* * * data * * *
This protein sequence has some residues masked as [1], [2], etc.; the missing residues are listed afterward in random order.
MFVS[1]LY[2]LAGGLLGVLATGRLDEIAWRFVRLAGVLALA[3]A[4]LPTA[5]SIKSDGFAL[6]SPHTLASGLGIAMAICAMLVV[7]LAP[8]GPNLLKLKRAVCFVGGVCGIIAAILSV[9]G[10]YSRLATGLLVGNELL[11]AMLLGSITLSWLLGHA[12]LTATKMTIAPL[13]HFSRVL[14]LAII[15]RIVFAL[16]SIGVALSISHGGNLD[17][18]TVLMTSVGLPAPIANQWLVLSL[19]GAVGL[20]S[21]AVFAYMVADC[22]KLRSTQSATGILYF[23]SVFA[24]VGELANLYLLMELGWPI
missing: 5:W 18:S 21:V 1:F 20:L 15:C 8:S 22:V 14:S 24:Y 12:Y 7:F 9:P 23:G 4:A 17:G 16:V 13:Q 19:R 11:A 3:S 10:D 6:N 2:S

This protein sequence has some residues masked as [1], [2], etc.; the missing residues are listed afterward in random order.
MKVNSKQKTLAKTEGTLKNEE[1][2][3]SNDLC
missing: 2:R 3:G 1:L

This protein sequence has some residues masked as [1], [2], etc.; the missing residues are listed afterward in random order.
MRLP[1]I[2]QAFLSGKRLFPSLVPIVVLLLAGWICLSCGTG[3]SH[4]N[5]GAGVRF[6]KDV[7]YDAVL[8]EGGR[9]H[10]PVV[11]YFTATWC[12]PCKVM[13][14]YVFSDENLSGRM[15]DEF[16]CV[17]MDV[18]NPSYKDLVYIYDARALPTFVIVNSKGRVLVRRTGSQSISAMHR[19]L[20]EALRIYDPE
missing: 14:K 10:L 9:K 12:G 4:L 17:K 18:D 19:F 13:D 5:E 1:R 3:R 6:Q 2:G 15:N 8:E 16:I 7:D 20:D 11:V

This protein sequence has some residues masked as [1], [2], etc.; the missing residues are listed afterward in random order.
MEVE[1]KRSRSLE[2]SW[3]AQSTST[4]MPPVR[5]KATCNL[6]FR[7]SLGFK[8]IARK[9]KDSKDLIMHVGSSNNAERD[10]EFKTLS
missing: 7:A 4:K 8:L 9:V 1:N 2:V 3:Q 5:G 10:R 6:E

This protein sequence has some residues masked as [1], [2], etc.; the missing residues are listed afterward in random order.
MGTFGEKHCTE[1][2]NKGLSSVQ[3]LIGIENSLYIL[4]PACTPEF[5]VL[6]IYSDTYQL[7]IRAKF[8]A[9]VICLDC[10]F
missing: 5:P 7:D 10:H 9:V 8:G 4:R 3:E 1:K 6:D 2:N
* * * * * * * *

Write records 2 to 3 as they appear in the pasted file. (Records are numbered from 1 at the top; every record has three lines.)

This protein sequence has some residues masked as [1], [2], etc.; the missing residues are listed afterward in random order.
MKVNSKQKTLAKTEGTLKNEE[1][2][3]SNDLC
missing: 2:R 3:G 1:L

This protein sequence has some residues masked as [1], [2], etc.; the missing residues are listed afterward in random order.
MRLP[1]I[2]QAFLSGKRLFPSLVPIVVLLLAGWICLSCGTG[3]SH[4]N[5]GAGVRF[6]KDV[7]YDAVL[8]EGGR[9]H[10]PVV[11]YFTATWC[12]PCKVM[13][14]YVFSDENLSGRM[15]DEF[16]CV[17]MDV[18]NPSYKDLVYIYDARALPTFVIVNSKGRVLVRRTGSQSISAMHR[19]L[20]EALRIYDPE
missing: 14:K 10:L 9:K 12:G 4:L 17:K 18:D 19:F 13:D 5:E 1:R 3:R 6:Q 2:G 15:N 8:E 16:I 7:D 20:D 11:V